For this week’s article on making decisions, I thought that exploring how we decide to communicate with computers would be timely since we seem to be in the middle of a transition from strictly qwerty and mouse input with a monitor and audio output. In fact, with the popularity of tablets like the iPad, many people have already migrated to a substantially different way of communicating with computers.
In discussions of this type, input (human to computer) gets a lot of space, but output (computer to human) is fascinating. Think of how relatively quickly LCD screens replaced CRTs (except on NCIS, where CRTs are still on some agents’ desks — that is probably an accurate portrayal of governmental speed in conversion). Output evolved from single-font yellow letters (no images) on a green background to 32-bit full color and HD, but it is still a 2D screen displaying computer output. The addition of audio output was primarily for alerts, but has morphed into 5.1 surround sound that can crack plaster in your ceiling.
Broaden your definition of computer and you quickly realize that audio output is the primary way to communicate with various computers over the telephone.
What other senses could be used for output? Look to gamers and other edgy people. Motion actuators and tactile response are already a reality in niche markets. Will they ever become as ubiquitous as screens? Maybe. Audio output was a niche thing at first, also.
But we should not limit video output to a screen. I have a pair of glasses that allow me to display video on the lenses. A control varies the percent of light coming in from “real space” as opposed to light coming to my eye from the video. These glasses are a toy, but similar things are rapidly becoming useful for navigation and purely weird things. They are a cousin to the heads up displays on fighter aircraft. I might give up my BlackBerry for an Android or iPhone. RIM seems to have a nice augmented reality app called Wikitude, but not for my model. That lack can generate fickle customers.
On the input side, we generally do not think of motion as an input, but with tablets and augmented reality apps, the location, orientation, and motion of a computer is truly a form of input. To this we can add the continually improving speech recognition that is used almost exclusively by airlines to give you the latest data. But there are other types of input gradually gaining acceptance. Laptops can look at you and decide if they want you to operate them. Strangers are rejected. Maybe chemical sensors will become popular to distinguish between operators.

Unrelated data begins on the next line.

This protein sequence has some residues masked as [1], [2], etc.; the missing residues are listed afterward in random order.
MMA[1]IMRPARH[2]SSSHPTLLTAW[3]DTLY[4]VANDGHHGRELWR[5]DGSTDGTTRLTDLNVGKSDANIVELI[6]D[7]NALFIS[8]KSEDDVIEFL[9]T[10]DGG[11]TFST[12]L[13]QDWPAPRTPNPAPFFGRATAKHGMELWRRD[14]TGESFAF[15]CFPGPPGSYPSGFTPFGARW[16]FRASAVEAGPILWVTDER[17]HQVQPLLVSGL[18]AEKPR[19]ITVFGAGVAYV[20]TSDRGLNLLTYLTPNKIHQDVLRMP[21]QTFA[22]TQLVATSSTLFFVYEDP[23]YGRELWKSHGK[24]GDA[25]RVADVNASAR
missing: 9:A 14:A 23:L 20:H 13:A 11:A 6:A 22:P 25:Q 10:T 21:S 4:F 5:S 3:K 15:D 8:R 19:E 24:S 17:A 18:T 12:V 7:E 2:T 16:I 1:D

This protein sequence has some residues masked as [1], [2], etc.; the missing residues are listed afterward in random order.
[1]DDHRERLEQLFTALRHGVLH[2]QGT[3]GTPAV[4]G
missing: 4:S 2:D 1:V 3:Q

The best input obviously depends on the application. It you call a number for information, being led down a menu tree by pushing buttons on command is annoying. Voice recognition is a better choice than a modified keyboard input. If you are writing a book or blog, and if you are reasonably good at typing, then voice recognition is not as good as using a keyboard for input. This is true both because the typing can be faster and because the written and spoken languages are sufficiently different, that effective dictation is not a simple as you might think.
The best output also depends on the application. If I want to watch an epic movie like Lawrence of Arabia, a large screen projector is best. Watching it on an iPhone might be interesting, but misses the point.
Consolidation of devices also affects the nature of both input and output. While washing my car, I routinely listen to music stored on my phone. That would have been a foreign concept 10 or 20 years ago. I talk to my car about several things, and it listens. My refrigerator is not as smart, but when it wears out, the next one will likely talk to me and give me a warning when the milk is getting old or I am running low on eggs.
Whatever I say here will likely be hopelessly dated because the whole concept of what constitutes a computer is changing rapidly along with the economics of selecting methods of input and output. It is not economical at this time for me to have a refrigerator that monitors milk — it is technically possible, but not economically feasible. One day it will be commonplace. Technology has a fine history of reducing costs — particularly for computers and peripherals.
All of this reminds me of my first trip through the New York Metropolitan Museum. There is a hall with a progression of weapons from purely sharp edges and blunt objects to automatic rifles. However, in between, when the art of making firearms was rapidly evolving due to the economic pressure of being able to kill more people cheaply, we find hybrid objects such as a single-shot pistol with a nasty mace head at the end of the grip. It was designed so that when you made your one shot, you could turn the pistol around and use it as a club to finish the job. Other pistols had knives under the barrel for a similar purpose. That is, as the new technology advanced, it was not good enough to completely eradicate the old. We see a similar process with Windows 8 offering both Metro and Aero systems, which cater to different tastes.
So what will happen with methods of input? Continue the analogy with weapons technology a bit further. Even to this day, most countries issue bayonets to their military to convert shooting devices into cutting devices (with an interesting twist, some bayonets can be mounted perpendicular to the barrel to act as a stabilizing monopod — cute). In the same way, I expect that regardless of how popular tablets and alternate inputs become, we will still have qwerty and mouse (or equivalent) input devices for computer control. After all, we still have brooms to supplement our vacuum cleaners.